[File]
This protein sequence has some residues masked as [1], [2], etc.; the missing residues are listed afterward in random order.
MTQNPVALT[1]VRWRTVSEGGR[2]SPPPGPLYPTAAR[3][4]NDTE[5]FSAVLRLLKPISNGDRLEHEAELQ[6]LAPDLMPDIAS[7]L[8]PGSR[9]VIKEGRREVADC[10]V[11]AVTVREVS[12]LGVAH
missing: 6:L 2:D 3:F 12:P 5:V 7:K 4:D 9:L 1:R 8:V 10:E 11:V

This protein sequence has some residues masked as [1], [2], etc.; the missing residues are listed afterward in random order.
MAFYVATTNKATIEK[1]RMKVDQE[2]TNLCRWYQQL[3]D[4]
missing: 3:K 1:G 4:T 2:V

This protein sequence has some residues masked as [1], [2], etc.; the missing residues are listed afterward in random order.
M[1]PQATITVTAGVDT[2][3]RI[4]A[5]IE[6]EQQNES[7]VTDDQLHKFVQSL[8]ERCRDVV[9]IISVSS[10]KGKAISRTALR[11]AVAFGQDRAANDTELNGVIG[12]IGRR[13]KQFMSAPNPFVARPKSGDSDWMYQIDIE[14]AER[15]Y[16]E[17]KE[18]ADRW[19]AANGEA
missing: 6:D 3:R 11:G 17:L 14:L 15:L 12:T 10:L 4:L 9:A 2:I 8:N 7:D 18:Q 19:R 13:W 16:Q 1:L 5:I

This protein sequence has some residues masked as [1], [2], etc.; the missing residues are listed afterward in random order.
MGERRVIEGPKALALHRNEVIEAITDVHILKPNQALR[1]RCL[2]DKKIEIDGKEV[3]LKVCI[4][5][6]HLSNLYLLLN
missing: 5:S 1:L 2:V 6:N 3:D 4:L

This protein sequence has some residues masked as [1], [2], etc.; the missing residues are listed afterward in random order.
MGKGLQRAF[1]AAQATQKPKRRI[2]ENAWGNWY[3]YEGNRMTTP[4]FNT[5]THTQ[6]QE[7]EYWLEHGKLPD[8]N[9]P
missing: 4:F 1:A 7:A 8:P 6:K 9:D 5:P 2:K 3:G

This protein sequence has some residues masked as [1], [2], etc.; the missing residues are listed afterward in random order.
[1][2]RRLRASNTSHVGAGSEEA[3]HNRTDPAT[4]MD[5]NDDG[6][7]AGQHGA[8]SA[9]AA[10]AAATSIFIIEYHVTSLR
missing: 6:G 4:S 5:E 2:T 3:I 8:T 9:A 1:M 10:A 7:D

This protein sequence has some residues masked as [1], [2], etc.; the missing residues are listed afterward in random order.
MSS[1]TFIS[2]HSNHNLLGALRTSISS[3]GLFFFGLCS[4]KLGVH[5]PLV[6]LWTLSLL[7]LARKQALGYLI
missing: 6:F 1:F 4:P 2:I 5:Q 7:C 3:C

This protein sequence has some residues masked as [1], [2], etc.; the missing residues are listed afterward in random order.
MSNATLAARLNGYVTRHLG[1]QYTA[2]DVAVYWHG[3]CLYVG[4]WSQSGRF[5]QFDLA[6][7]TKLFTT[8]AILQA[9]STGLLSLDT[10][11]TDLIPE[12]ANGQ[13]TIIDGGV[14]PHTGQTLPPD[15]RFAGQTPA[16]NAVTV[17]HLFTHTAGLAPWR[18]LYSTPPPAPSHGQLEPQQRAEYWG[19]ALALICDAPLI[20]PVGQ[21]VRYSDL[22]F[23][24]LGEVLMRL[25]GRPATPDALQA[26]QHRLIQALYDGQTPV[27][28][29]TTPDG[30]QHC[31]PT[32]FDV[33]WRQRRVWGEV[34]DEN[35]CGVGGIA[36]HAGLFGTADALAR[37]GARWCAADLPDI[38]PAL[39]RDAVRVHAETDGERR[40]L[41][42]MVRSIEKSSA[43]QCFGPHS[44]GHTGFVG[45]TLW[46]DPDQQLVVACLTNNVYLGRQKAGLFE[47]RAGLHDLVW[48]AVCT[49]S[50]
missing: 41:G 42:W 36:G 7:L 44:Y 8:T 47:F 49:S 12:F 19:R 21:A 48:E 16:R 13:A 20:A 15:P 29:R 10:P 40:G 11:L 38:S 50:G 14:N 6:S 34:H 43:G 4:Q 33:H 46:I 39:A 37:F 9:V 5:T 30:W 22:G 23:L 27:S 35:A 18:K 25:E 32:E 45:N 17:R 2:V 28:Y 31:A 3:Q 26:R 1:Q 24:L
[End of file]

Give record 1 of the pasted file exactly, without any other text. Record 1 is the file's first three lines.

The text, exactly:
This protein sequence has some residues masked as [1], [2], etc.; the missing residues are listed afterward in random order.
MTQNPVALT[1]VRWRTVSEGGR[2]SPPPGPLYPTAAR[3][4]NDTE[5]FSAVLRLLKPISNGDRLEHEAELQ[6]LAPDLMPDIAS[7]L[8]PGSR[9]VIKEGRREVADC[10]V[11]AVTVREVS[12]LGVAH
missing: 6:L 2:D 3:F 12:P 5:V 7:K 4:D 9:L 1:R 8:V 10:E 11:V